Unfortunately all podcast participants who spoke after Huib got sidetracked from the original question.
How can we improve the customer experience? How events can support hone our craft better? (17:40)
Huib started discussion on this topic with addressing speakers to submit more topics around testing. Which I supported, but I really liked Damian’s metaphor with “car conferences”. Ray talked about testers as coaches in agile context. And I shared my little story about me thinking I am quality coach and really becoming software quality coach. When I say “I did bad job” I mean that there is a difference between“talking about how great testing is” or saying “hey, this worked for me, you should try it as well” and really coaching somebody about software quality.
And again we got sidetracked :D
Paul’s story about different mindsets and what is so important about testers mindset, but it is not the answer to Rays question. I wish we had here deeper discussion about the original question.
Agile tools (24:52)
Huib jumps on to understand what was meant by “tools” and if The Tool can solve the problem. Damian talks about understanding the problem, not offering solutions to symptoms. Eddy talks about team take on problems and solutions. My comment was meant to glue Huib’s and Eddies comments about the tools and mindsets and the fact that people do not change, but I do not hear that in the recording. As a trainer I see it as my job to make people aware what really means learning and how it is different to fake learning, when we pretend (different UI), but in fact our behaviour has not changed (no change in backend). Sometimes in my trainings I talk about bacteria or racoons and how they learn/ adapt to the change. Ray jumped on my comment on requirements and shared the story on cookie recipe he hid in requirement specification document, and how an intern was the one to find it. Tom brought back the discussion on tool topic. Paul talked about antibodies, the change and alarming trends to reduce testing and increase automation. I loved loved loved Eddies short comment on avoiding complexity: “it is hard to deal with complexity. We don’t like hard, we want easy!” That is why I needed to comment on change and hard and I did that by talking about learning and behaviour.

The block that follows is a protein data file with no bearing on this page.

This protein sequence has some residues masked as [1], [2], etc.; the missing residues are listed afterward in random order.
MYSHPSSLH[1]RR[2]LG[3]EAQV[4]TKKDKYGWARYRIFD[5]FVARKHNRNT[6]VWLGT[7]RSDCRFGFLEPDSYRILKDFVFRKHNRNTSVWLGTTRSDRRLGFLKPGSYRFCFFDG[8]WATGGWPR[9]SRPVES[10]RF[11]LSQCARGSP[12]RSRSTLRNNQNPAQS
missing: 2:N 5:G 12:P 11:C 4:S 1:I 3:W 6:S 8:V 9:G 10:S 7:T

You come here to recharge… What is your key takeaway from this week? (35:10)
This year, because I was heavily involved in filming during the conference and interviewing speakers and attendees, I didn’t really have time to use ATD to recharge my batteries. It may sound bad, but I think it is part of the process. Conference attendance has a learning curve. My key takeaway of ATD 2019 is : I am not alone. More specifically – I am not alone in those topics about I do not talk. Again I need to mention Kevin Harris’s talk on mental health because it resonated with me so well.
Tom talked about trends in testing. That problems he used to have, are now so slowly being solved. David joins the conversation with reminder that attendees who come to conferences are people who care about things and the problem is the no-shows. I liked that reminder a lot, but unfortunately he extended it with his thoughts that conferences has become circle of friends. Eddy gave an overview of his ATD experience over the years and how it evolved. Paul takes about being an inspiration to others. Eddy gives an excellent idea of what to do after the conference: don’t write an email to your boss with text: “we should change this!” Instead, write an email about your learnings during the conference don’t put the two most important things you learned in the email! Instead of that go and try to apply them in your daily work. Then he talked about the necessity to step away. And I used the time to suggest that maybe a change of speaker generation is necessary. I think it was a bold thing to say if you are in group of keynote speakers, but I would feel very distressed if I would not say it out loud. If we really want to hone out craft we need to change perspective. I also suggest speakers at least once a year or two to go to conferences as an attendee. Gives you very fresh look.